In 2000, the United States Forest Service issued its first draft environmental impact statement (EIS) considering the MAA expansion proposal. The EIS drew over 6,000 public comments, about half of which supported the MAA plan and half opposed.

In 2001, Jack Williams, supervisor of the Rogue River-Siskiyou National Forest, announced preparation of another draft EIS to address public comment regarding a lack of alternatives to the MAA proposal.

In 2003, the Forest Service issued its second draft EIS on expansion, this one with a broader range of alternatives. Alternative 2 was the MAA's original ski area expansion proposal. Alternative 3 would develop half of the MAA proposal on the east side of the Middle Branch watershed and avoid development on the west side of that creek, thereby reducing impacts to the McDonald Peak Roadless Area. Alternative 4 would develop additional ski facilities east of the existing ski area on The Knoll. Alternative 5 advanced a community proposal to develop the ski area largely within its existing footprint. Alternative 6 slightly modified the MAA proposal with different ski run placement and a wetland crossing design introduced by the Forest Service. The second draft EIS drew a similar level of public comment as the first one, with about 50 percent favoring the MAA plan and half opposed.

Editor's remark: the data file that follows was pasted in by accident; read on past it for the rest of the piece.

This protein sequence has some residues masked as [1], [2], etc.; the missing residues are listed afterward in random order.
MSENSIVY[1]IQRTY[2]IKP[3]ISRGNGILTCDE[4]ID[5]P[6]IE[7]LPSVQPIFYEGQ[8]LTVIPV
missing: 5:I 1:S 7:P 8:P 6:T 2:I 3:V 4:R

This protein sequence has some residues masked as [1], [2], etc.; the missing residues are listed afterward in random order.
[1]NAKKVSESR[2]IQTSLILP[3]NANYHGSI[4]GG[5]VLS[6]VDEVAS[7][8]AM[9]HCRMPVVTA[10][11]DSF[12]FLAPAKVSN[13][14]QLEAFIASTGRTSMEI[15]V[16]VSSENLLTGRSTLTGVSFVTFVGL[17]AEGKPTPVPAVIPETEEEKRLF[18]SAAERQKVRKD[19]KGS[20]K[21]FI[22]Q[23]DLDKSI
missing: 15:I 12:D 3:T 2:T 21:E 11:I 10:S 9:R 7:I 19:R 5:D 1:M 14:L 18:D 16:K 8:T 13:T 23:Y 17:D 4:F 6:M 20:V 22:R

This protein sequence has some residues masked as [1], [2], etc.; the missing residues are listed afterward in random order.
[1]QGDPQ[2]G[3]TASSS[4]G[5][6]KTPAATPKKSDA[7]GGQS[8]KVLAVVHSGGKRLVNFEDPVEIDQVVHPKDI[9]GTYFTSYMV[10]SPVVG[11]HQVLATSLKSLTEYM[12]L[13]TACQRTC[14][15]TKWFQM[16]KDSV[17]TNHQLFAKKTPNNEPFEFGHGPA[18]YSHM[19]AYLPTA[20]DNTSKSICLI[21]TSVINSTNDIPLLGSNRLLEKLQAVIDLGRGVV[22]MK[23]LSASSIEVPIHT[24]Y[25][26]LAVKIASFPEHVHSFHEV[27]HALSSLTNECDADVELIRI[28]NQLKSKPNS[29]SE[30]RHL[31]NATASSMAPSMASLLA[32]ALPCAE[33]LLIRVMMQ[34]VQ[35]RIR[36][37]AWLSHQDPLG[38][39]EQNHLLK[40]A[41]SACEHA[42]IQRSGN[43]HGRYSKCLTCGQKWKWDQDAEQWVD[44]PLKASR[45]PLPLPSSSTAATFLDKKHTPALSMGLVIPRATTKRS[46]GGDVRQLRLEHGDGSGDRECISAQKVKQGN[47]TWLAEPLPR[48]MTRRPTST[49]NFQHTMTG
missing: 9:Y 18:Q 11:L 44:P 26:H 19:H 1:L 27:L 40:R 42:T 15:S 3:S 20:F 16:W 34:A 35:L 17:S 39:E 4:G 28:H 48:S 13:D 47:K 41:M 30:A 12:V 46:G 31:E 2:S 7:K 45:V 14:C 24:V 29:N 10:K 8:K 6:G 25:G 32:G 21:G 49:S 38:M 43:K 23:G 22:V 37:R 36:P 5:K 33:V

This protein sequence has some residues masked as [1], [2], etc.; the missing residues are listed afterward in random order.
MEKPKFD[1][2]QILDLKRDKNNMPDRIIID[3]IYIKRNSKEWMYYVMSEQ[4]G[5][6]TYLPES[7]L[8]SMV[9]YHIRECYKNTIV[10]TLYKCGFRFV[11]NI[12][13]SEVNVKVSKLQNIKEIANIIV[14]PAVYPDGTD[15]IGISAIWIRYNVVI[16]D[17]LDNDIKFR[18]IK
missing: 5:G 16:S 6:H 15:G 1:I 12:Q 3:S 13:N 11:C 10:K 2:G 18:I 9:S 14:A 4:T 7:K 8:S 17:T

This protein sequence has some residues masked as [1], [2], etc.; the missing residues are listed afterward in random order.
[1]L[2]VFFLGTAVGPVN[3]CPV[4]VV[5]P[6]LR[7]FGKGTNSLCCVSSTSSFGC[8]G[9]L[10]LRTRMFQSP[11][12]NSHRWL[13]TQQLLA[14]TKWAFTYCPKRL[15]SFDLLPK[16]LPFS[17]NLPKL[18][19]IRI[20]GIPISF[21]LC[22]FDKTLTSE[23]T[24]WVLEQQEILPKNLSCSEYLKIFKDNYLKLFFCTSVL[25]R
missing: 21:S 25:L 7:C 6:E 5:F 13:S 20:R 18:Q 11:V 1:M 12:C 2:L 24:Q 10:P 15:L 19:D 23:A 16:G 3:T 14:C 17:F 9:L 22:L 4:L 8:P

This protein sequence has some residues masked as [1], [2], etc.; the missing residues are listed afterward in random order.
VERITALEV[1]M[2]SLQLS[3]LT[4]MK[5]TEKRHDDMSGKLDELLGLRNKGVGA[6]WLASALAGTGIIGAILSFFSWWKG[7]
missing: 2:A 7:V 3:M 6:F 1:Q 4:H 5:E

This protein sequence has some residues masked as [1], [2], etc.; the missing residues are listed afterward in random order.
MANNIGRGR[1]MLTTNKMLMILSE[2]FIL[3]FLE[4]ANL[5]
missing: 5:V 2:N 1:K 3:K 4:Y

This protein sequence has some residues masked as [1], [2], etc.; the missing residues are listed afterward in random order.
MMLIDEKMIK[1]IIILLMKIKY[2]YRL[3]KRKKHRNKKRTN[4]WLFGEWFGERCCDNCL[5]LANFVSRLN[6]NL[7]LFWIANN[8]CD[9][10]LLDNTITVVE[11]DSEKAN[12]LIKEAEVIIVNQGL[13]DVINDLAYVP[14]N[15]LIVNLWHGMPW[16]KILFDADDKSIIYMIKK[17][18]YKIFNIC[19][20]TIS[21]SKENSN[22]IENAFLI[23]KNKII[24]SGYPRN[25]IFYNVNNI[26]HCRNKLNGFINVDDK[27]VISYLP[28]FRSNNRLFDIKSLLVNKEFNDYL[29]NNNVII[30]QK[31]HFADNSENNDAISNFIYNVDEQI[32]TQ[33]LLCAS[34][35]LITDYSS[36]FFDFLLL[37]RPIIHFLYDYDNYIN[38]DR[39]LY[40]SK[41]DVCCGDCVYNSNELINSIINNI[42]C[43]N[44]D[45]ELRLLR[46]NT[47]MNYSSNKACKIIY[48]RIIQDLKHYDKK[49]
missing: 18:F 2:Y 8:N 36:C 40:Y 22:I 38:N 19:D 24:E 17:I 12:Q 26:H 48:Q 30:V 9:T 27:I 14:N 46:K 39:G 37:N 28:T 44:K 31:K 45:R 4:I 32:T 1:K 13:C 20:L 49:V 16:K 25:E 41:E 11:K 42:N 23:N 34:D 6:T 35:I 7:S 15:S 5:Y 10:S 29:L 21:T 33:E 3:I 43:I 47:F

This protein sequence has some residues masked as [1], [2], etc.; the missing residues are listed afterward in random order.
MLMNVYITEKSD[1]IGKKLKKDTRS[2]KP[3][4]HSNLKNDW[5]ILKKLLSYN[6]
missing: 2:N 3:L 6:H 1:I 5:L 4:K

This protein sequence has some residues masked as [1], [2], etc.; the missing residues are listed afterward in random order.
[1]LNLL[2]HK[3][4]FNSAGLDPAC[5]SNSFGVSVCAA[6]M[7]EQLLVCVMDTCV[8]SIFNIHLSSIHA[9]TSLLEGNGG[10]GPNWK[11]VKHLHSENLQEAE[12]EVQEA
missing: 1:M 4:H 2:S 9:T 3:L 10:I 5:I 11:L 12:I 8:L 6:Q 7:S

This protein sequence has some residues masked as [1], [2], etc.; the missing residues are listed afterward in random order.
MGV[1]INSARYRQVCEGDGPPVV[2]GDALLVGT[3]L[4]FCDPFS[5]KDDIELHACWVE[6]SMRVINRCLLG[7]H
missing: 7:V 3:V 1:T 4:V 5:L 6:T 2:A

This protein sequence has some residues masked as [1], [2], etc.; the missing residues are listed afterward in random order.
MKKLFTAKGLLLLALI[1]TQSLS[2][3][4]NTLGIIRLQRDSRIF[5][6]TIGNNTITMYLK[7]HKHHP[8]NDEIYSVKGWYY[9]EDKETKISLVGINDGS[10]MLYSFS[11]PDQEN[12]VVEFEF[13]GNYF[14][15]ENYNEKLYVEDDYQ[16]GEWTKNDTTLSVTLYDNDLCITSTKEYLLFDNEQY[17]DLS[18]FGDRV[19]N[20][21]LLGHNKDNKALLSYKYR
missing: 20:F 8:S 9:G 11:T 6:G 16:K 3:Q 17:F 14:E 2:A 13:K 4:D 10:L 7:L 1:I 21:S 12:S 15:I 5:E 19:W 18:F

In December 2004, Scott Conroy, supervisor of the Rogue River-Siskiyou National Forest, issued a Record of Decision that approved a blend of Alternatives 2 and 6 in the Final EIS. The Forest Service received 28 notices of appeal and denied all of them.

In January 2005, three organizations—Oregon Natural Resources Council, Headwaters and Sierra Club—and an individual, Eric Navickas, filed suit in the U.S. District Court of Oregon alleging that the Record of Decision violated the National Forest Management Act (NFMA) and the National Environmental Policy Act (NEPA). In February 2007, District Judge Owen Panner granted summary judgment to the Forest Service stating, "You cannot make an omelet without breaking a few eggs."

ONRC, Headwaters and Sierra Club, but not Navickas, appealed Panner's judgment to the U.S. Court of Appeals for the Ninth Circuit. A motions panel of the appellate court issued an injunction that prevented implementation of the expansion while the conservation groups' appeal was under review. The motions panel, which included appointees of Presidents Jimmy Carter, George H.W. Bush and George W. Bush, cited a likelihood of irreparable harm to Pacific fisher, a rare forest carnivore known to hunt at the exact location where the ski area would expand.